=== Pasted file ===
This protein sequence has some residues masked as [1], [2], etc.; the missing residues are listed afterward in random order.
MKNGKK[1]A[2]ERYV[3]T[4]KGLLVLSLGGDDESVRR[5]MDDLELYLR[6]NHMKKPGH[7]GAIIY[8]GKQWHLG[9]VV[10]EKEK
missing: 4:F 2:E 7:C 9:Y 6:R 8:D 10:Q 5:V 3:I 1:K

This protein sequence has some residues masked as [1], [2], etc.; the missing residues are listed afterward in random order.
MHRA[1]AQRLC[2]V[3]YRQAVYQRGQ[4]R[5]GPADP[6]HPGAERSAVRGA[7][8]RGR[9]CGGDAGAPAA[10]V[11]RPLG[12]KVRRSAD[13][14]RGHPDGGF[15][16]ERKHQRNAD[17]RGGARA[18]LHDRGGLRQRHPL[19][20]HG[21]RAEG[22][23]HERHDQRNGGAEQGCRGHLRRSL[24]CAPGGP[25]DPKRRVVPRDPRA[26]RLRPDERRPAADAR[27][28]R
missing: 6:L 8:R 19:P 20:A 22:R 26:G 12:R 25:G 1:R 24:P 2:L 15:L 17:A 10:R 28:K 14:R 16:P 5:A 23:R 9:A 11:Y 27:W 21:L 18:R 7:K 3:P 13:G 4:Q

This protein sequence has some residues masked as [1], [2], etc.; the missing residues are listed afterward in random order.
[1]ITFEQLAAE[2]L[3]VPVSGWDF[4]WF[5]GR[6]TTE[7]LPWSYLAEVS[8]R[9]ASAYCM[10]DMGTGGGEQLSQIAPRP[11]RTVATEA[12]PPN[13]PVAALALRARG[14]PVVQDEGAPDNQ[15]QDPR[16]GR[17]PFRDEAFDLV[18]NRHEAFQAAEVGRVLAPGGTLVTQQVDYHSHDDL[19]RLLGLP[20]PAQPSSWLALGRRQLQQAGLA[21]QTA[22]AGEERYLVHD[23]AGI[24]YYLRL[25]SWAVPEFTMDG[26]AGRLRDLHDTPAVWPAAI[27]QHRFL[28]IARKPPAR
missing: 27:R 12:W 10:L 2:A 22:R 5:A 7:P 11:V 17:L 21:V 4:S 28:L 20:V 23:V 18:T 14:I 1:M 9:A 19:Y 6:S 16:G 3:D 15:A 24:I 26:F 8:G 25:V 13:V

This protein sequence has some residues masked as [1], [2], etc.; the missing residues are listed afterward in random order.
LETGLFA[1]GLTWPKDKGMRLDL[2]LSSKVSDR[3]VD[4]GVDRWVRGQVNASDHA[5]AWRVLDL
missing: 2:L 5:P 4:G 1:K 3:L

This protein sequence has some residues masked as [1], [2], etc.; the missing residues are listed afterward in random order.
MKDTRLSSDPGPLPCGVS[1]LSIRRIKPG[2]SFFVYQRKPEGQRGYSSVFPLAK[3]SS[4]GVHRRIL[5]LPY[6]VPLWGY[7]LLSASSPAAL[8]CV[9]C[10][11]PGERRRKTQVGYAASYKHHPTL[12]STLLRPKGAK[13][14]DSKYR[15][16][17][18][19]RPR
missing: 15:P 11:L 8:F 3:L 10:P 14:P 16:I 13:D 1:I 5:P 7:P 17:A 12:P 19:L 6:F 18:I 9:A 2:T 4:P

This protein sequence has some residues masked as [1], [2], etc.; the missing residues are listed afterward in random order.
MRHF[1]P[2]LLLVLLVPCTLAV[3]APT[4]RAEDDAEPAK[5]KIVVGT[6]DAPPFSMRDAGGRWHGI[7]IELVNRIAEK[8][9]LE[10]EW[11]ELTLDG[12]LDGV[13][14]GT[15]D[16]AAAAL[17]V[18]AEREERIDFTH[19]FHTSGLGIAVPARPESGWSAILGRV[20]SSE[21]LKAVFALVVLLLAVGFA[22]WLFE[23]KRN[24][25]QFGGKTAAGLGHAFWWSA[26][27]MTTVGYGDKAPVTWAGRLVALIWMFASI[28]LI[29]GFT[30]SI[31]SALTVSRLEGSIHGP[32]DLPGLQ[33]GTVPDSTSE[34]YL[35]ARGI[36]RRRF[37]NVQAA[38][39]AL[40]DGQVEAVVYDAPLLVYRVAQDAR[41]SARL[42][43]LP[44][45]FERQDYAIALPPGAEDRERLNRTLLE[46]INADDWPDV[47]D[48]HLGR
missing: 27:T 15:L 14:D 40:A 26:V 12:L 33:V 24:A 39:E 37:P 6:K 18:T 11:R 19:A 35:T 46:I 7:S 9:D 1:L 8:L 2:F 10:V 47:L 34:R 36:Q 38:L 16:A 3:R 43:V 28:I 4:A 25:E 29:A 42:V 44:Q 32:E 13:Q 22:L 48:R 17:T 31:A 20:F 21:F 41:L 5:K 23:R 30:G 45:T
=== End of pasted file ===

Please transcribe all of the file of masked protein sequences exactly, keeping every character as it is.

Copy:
This protein sequence has some residues masked as [1], [2], etc.; the missing residues are listed afterward in random order.
MKNGKK[1]A[2]ERYV[3]T[4]KGLLVLSLGGDDESVRR[5]MDDLELYLR[6]NHMKKPGH[7]GAIIY[8]GKQWHLG[9]VV[10]EKEK
missing: 4:F 2:E 7:C 9:Y 6:R 8:D 10:Q 5:V 3:I 1:K

This protein sequence has some residues masked as [1], [2], etc.; the missing residues are listed afterward in random order.
MHRA[1]AQRLC[2]V[3]YRQAVYQRGQ[4]R[5]GPADP[6]HPGAERSAVRGA[7][8]RGR[9]CGGDAGAPAA[10]V[11]RPLG[12]KVRRSAD[13][14]RGHPDGGF[15][16]ERKHQRNAD[17]RGGARA[18]LHDRGGLRQRHPL[19][20]HG[21]RAEG[22][23]HERHDQRNGGAEQGCRGHLRRSL[24]CAPGGP[25]DPKRRVVPRDPRA[26]RLRPDERRPAADAR[27][28]R
missing: 6:L 8:R 19:P 20:A 22:R 26:G 12:R 25:G 1:R 24:P 2:L 15:L 17:A 10:R 28:K 14:R 16:P 5:A 23:R 9:A 11:Y 27:W 21:L 18:R 7:K 3:P 13:G 4:Q

This protein sequence has some residues masked as [1], [2], etc.; the missing residues are listed afterward in random order.
[1]ITFEQLAAE[2]L[3]VPVSGWDF[4]WF[5]GR[6]TTE[7]LPWSYLAEVS[8]R[9]ASAYCM[10]DMGTGGGEQLSQIAPRP[11]RTVATEA[12]PPN[13]PVAALALRARG[14]PVVQDEGAPDNQ[15]QDPR[16]GR[17]PFRDEAFDLV[18]NRHEAFQAAEVGRVLAPGGTLVTQQVDYHSHDDL[19]RLLGLP[20]PAQPSSWLALGRRQLQQAGLA[21]QTA[22]AGEERYLVHD[23]AGI[24]YYLRL[25]SWAVPEFTMDG[26]AGRLRDLHDTPAVWPAAI[27]QHRFL[28]IARKPPAR
missing: 27:R 12:W 10:L 2:A 22:R 5:A 7:P 11:V 17:L 21:V 4:S 28:L 20:V 23:V 18:T 14:I 1:M 9:A 19:Y 6:S 16:G 3:D 15:A 24:I 26:F 8:G 25:V 13:V

This protein sequence has some residues masked as [1], [2], etc.; the missing residues are listed afterward in random order.
LETGLFA[1]GLTWPKDKGMRLDL[2]LSSKVSDR[3]VD[4]GVDRWVRGQVNASDHA[5]AWRVLDL
missing: 2:L 5:P 4:G 1:K 3:L

This protein sequence has some residues masked as [1], [2], etc.; the missing residues are listed afterward in random order.
MKDTRLSSDPGPLPCGVS[1]LSIRRIKPG[2]SFFVYQRKPEGQRGYSSVFPLAK[3]SS[4]GVHRRIL[5]LPY[6]VPLWGY[7]LLSASSPAAL[8]CV[9]C[10][11]PGERRRKTQVGYAASYKHHPTL[12]STLLRPKGAK[13][14]DSKYR[15][16][17][18][19]RPR
missing: 15:P 11:L 8:F 3:L 10:P 14:P 16:I 13:D 1:I 5:P 7:P 17:A 12:P 19:L 6:F 18:I 9:A 2:T 4:P

This protein sequence has some residues masked as [1], [2], etc.; the missing residues are listed afterward in random order.
MRHF[1]P[2]LLLVLLVPCTLAV[3]APT[4]RAEDDAEPAK[5]KIVVGT[6]DAPPFSMRDAGGRWHGI[7]IELVNRIAEK[8][9]LE[10]EW[11]ELTLDG[12]LDGV[13][14]GT[15]D[16]AAAAL[17]V[18]AEREERIDFTH[19]FHTSGLGIAVPARPESGWSAILGRV[20]SSE[21]LKAVFALVVLLLAVGFA[22]WLFE[23]KRN[24][25]QFGGKTAAGLGHAFWWSA[26][27]MTTVGYGDKAPVTWAGRLVALIWMFASI[28]LI[29]GFT[30]SI[31]SALTVSRLEGSIHGP[32]DLPGLQ[33]GTVPDSTSE[34]YL[35]ARGI[36]RRRF[37]NVQAA[38][39]AL[40]DGQVEAVVYDAPLLVYRVAQDAR[41]SARL[42][43]LP[44][45]FERQDYAIALPPGAEDRERLNRTLLE[46]INADDWPDV[47]D[48]HLGR
missing: 27:T 15:L 14:D 40:A 26:V 12:L 33:V 24:A 39:E 37:P 6:K 18:T 11:R 19:A 35:T 46:I 7:S 9:D 1:L 8:L 2:F 10:V 47:L 34:R 36:Q 38:L 16:A 3:R 43:V 28:I 4:A 25:E 29:A 42:V 44:Q 32:E 13:Q 22:L 48:R 17:T 31:A 20:F 21:F 41:L 5:K 23:R 30:G 45:T